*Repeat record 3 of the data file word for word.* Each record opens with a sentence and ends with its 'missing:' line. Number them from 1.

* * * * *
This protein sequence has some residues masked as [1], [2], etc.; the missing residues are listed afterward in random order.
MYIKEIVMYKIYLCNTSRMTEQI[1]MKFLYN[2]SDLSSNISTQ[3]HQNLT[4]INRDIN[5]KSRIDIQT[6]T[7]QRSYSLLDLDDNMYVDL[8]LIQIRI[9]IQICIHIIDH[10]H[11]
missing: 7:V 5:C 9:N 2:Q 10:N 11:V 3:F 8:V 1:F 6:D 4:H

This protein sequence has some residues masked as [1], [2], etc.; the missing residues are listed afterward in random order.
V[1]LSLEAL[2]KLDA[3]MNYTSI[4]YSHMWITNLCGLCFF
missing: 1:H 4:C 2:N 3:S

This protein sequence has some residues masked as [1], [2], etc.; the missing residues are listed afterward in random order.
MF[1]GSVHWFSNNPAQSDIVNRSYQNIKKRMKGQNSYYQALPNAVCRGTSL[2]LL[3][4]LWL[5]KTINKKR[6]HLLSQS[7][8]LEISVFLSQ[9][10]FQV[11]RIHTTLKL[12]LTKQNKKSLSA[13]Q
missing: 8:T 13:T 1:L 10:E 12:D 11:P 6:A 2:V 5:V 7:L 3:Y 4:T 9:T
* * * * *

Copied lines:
This protein sequence has some residues masked as [1], [2], etc.; the missing residues are listed afterward in random order.
MF[1]GSVHWFSNNPAQSDIVNRSYQNIKKRMKGQNSYYQALPNAVCRGTSL[2]LL[3][4]LWL[5]KTINKKR[6]HLLSQS[7][8]LEISVFLSQ[9][10]FQV[11]RIHTTLKL[12]LTKQNKKSLSA[13]Q
missing: 8:T 13:T 1:L 10:E 12:D 11:P 6:A 2:V 5:V 7:L 3:Y 4:T 9:T